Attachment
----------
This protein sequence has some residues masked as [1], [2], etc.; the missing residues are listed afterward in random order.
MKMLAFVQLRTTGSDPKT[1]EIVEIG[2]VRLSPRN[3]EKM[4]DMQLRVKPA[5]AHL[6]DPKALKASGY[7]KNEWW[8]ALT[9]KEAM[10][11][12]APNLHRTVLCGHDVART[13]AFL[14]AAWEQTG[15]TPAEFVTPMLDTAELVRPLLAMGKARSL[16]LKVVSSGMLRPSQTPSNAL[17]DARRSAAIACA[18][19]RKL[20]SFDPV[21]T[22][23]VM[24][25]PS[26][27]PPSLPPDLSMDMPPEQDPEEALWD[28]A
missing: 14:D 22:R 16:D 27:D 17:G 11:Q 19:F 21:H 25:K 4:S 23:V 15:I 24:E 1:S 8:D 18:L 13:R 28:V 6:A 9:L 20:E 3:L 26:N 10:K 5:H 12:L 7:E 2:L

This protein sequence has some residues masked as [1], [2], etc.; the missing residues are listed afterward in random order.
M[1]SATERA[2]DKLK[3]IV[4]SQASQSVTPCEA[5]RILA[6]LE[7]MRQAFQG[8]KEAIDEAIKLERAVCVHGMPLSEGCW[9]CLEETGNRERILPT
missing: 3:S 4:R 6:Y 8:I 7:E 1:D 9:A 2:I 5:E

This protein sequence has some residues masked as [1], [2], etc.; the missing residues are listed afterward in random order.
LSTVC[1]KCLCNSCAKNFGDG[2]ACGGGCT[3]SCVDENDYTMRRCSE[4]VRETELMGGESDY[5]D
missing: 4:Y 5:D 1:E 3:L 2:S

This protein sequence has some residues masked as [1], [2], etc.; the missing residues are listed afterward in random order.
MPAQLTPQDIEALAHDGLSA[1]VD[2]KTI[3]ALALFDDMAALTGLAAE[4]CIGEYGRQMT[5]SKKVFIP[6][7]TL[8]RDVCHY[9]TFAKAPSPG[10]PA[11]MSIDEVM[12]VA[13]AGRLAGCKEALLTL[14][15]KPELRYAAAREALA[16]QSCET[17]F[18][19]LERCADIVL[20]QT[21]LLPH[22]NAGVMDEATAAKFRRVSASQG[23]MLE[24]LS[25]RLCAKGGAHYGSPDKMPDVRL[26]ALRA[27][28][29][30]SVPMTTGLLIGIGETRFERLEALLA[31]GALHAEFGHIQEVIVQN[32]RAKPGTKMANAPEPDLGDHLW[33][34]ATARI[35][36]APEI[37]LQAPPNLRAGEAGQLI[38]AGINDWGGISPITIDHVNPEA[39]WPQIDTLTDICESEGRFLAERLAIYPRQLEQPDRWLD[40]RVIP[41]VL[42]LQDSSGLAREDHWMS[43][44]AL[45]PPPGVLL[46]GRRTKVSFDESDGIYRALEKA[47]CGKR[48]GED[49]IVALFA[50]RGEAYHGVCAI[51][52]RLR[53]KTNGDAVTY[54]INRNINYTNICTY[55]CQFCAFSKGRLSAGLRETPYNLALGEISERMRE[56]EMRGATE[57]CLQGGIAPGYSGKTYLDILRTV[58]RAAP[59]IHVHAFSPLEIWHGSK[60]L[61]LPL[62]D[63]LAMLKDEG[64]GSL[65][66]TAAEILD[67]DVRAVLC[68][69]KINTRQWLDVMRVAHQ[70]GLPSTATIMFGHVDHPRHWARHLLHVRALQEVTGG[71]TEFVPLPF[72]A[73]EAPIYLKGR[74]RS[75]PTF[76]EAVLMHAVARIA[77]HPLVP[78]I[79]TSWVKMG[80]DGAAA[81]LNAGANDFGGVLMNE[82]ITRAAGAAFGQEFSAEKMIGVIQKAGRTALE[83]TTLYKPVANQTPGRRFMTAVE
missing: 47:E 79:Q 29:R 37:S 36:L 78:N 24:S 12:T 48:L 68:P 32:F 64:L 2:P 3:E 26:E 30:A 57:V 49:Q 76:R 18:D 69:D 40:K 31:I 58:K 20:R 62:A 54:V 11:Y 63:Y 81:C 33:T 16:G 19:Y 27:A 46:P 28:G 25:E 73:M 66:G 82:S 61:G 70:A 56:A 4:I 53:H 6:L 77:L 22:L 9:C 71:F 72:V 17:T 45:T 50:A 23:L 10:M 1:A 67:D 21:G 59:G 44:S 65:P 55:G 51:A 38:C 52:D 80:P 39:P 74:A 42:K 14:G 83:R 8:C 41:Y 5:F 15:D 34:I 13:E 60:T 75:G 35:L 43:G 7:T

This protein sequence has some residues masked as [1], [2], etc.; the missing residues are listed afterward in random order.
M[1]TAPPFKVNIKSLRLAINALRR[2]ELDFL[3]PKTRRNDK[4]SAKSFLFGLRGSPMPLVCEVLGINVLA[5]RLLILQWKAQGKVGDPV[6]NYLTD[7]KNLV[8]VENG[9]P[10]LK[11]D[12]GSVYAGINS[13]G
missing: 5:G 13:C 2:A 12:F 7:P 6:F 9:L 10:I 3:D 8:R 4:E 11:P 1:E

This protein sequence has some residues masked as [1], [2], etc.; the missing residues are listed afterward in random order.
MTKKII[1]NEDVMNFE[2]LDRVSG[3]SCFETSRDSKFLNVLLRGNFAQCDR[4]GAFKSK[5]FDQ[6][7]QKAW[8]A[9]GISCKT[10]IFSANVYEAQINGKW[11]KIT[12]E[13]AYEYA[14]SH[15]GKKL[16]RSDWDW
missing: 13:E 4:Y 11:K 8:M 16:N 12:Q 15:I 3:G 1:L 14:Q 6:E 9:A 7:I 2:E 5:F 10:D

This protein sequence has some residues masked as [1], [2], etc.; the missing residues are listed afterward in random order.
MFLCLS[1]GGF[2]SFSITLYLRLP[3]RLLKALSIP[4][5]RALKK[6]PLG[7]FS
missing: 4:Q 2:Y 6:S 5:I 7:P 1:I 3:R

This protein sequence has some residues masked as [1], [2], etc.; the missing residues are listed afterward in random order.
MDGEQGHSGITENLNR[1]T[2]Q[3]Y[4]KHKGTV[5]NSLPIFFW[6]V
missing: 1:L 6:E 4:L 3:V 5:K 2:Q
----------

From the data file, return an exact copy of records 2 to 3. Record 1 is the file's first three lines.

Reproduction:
This protein sequence has some residues masked as [1], [2], etc.; the missing residues are listed afterward in random order.
M[1]SATERA[2]DKLK[3]IV[4]SQASQSVTPCEA[5]RILA[6]LE[7]MRQAFQG[8]KEAIDEAIKLERAVCVHGMPLSEGCW[9]CLEETGNRERILPT
missing: 3:S 4:R 6:Y 8:I 7:E 1:D 9:A 2:I 5:E

This protein sequence has some residues masked as [1], [2], etc.; the missing residues are listed afterward in random order.
LSTVC[1]KCLCNSCAKNFGDG[2]ACGGGCT[3]SCVDENDYTMRRCSE[4]VRETELMGGESDY[5]D
missing: 4:Y 5:D 1:E 3:L 2:S